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Pat Gillick: 'We're A Year Or Two Late In Starting Transition'

By Andrew Porter

PHILADELPHIA (CBS) --- Pat Gillick is certainly not afraid to speak the truth.

Gillick, who was recently named the permanent Phillies President , admitted last October that it would be at least a couple of years before the franchise----2008 World Series Champions---contended again.

On Thursday morning in Clearwater, Florida on the 94WIP Morning Show, Gillick stood by his comments and admitted the Phillies waited too long to start the rebuild.

"I don't know if I threw up the white flag, but I just try to be straightforward and honest with the public," Gillick told 94WIP Morning Show co-host Al Morganti. "I think credibility is big and your reputation is big, so consequently I think a lot of the fans, as I said the other, probably we're a year or two late in starting this transition. We probably should have used '14 as one of the years to transition, we'd be in year two in '15. So consequently, you know, it's a difficult situation to be in. But I'm not throwing in a white flag. We're going out, we're going to try to win every game.

Listen: Pat Gillick on the 94WIP Morning Show


"We're doing a transition period right now," Gillick admitted. I think when I was here we were adding pieces to try to get to the playoff. I think Ruben was still trying to add pieces in nine [2009], '10 [2010], '11 [2011], and '12 [2012] to keep us in the playoffs and we're in another phase right now. Whatever you want to call it---transition, rebuilding, re-tooling, reloading, whatever it  might be. That's kind of a new for me and that's kind of new for Ruben. I think that everybody wants to see how Ruben and I are gonna operate, not just Ruben, myself included."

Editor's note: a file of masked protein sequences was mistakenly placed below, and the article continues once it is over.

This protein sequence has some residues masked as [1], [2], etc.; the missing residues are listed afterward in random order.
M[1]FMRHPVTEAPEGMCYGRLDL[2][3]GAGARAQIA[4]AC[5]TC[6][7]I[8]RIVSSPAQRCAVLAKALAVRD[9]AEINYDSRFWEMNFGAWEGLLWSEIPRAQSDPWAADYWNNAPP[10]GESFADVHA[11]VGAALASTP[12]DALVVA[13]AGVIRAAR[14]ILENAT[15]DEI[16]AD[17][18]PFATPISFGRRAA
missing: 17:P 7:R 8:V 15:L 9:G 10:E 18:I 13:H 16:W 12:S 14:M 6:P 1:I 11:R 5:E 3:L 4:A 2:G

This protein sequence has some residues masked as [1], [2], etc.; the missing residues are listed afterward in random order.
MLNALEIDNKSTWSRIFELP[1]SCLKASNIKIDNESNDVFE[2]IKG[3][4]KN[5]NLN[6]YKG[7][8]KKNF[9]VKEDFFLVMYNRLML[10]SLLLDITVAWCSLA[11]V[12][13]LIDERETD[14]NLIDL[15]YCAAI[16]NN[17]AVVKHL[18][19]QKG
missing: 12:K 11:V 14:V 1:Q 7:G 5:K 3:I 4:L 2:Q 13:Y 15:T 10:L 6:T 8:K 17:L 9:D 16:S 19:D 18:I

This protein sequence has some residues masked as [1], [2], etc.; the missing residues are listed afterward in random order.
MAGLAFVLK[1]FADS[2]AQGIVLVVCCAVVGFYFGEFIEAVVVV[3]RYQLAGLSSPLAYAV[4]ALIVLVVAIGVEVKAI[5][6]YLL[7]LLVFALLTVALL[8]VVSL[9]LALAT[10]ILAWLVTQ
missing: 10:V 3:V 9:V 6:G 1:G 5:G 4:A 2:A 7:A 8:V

Gillick admitted that during this transitional phase, the Phillies will display a lot of young, raw talent.

Al Morganti and Pat Gillick
Al Morganti and Pat Gillick Photo credit: CBS

"Realistically, looking at our team we have a lot of young people that we're going to integrate into the team hopefully, and it takes awhile for those people to get their feet on the ground," Gillick continued. "Not only physically, but mentally, more mentally than physically. So, it just takes some time for those kids to mature. That's why I think it's gonna be another couple years before we're back in competition for the National League East division title."

As for Gillick himself, at age 77, how long does he plan on taking on the daunting task of Phillies President?

"I've committed to as long as ownership wants me in this position," Gillick said. "It could be a year, it could be longer than that. Right now, it's whatever the ownership feels is the correct period of time. So, I'm willing to stay a year or willing to stay longer. However long it takes."

The man receiving the brunt of the criticism for the Phillies' collapse is general manager Ruben Amaro Jr. Gillick says while Amaro has certainly been the man in charge, the entire front-office deserves blame as well.

"I can't argue with you at all," Gillick said, when asked if Amaro deserves to be criticized. "When teams don't play well, when we finish to win 73-games last season, finished in last place. Certainly, everyone has got to be disappointed. The fans are disappointed, management is disappointed, the players are disappointed, so consequently we have that criticism. Sometimes, some people can get a little bit harsh.

"But at the same time, some of the criticism he's been taking has been a little bit of an overload.

"All of us have ideas, all of us provide information, and ultimately it's Ruben that makes the decisions," Gillick continued. "As I say, we're in it together and we make it as a team. Certainly he's the guy, he's the point guy, he's the guy out front that's gonna get a lot of the criticism as Rhea [Hughes] said, but we all share the blame of some things that might have gone on."

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